Offerings, however, are made to the superior powers. A pig has been killed early in the morning,and its entrails inspected to furnish omens, while its carcase afterwards serves as materials for a feast. Baskets of food and siri are hung up as offerings to the spirits and to the birds of omen; among which latter, the burong Penyala, or rhinocecros hornbill, is reckoned especially the bird of the spirits.
The grand event of the day, however, is the erection of lofty poles, each surmounted by a wooden figure of the burong Penyala, which is placed there “to peck at their foes.” These figures are rather conventional representations than imitations of nature, and do not convey a very exact idea of the bird they are intended to represent. Still they so far resemble the original, an to possess a body, head, and tail; and they have likewise a long slender bill, and a horn twisted like an ammonite. They are about twenty inches long, painted in an astonishingly variegated manner, after the most approved Dyak fashion, the heads being often decorated with a downy crest.
They are made sometime previous to the festival, and a day or two before it are carried about to the different houses in the vicinity, accompanied by gongs and flags, to levy contributions for the benefit of the feast.
The poles on which they are to be elevated are young trees, some of them about forty-five inches in circumference at the lower end, and eighty feet in length; posts so long and so heavy, that it may well be matter of surprise how men, unaided by ropes and pulleys, could erect them.
The method employed, however, is both simple and effective; the posts are carried up, and laid on the platform of the house, and two frameworks, about twenty feet high, and thirty feet long, are erected parrallel to, and within a yard of each other, on the ground at the end of the platform. These are constructed some days previously, and are so placed that the lower end of the post, when launched off the platform, may pass between them.
When it is intended to erect, the post, the burong Penyala, together with a proper amount of flags and streamers, is fixed on its upper end; and it is then pushed along the platform till its lower end, projecting beyond it, and passing between the frameworks, is overbalanced by its own weight, and falls to the ground. The post then lies at an angle of about twenty degrees to the horizon, one end resting on the ground, while its middle is supported by the platform.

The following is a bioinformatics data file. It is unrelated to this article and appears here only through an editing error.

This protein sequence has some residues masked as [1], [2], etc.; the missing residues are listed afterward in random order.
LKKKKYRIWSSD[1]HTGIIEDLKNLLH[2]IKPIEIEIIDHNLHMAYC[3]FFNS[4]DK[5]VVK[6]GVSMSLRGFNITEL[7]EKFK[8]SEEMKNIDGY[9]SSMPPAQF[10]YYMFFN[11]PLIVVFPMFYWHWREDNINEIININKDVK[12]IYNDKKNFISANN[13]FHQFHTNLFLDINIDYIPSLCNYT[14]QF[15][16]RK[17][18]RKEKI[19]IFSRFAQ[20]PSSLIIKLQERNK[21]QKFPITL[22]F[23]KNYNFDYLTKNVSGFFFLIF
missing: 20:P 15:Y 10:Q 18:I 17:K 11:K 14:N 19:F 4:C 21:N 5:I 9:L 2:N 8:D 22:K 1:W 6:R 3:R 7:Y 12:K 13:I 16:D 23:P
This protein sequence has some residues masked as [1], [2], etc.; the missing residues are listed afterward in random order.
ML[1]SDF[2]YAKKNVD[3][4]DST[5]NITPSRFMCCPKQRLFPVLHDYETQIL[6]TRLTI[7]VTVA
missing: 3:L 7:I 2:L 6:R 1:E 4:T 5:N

One of the Dyaks below then advances with a fowl in one hand, and a drawn parang in the other; and placing the neck of the bird upon the end of the post, chops its head off, and smears the base of the post with its blood. After this sacrificial ceremony, the signal for raising it is given.
The Dyaks swarm upon the two frameworks before mentioned, and putting their shoulders under the post, while its lower end is kept fixed upon the ground, they mount up by degrees to the top of the framework, and thus gradually elevate it.
The beak of the Penyala is then pointed in the direction of the foe, whom they wish it to peek at; and the mast-like pole, securely lashed to the two frameworks, stands at once a trophy of victory and a symbol of defiance.
Eight or ten such posts are erected, a fowl being sacrificed on each; and about half-way up the largest, which is erected first, a basket of fruit, cakes, and siri is suspended, as an offering to the spirits.
Meanwhile, those who remain in the house still continue the feast, and those who have been engaged in erecting the posts return to it as soon as their labour is finished.
The festivities are prolonged far on into the night, and they are resumed and continued, though with abated vigour, during the two following days.
The poles, in the preparation and erection of which so much labour is expended, are permitted to remain for about a fortnight, after which they are taken down, and the Penyala given to the children; new ones being generally made for each festivity.
The head-feast is the greatest of their feasts; the Dyaks say that if a man, when running, is cleverly decapitated by a stroke of a parang, the body will continue to run while the head is rolling on the ground.
The next in importance is what we would call a house-warming, or what they denominate a house-washing; that is, the entertainment given in honour of a new house.
As soon as the first harvest after its erection has given the community a plentiful supply of paddy, preparations for it similar to those made for the head-feast, but on a much less extensive scale, are commenced; but as the rejoicings on this occasion always begin with cock-fighting — a sport which we discountenanced as much as possible, and of course never went near — I never witnessed them till the afternoon.
By this time most of the guests had departed; the majority of those who remained were lying about in a pitiable state of intoxication, while the rest, with red eyes, staggering gait, and wretched attempts at finery, were forming a procession round a few decorated pillars in the house, chanting and beating time with their staves like mannangs. It was a miserable sight, and not such as to tempt me to go back; consequently, though I had many subsequent opportunities of witnessing the whole affair, I never again went near it.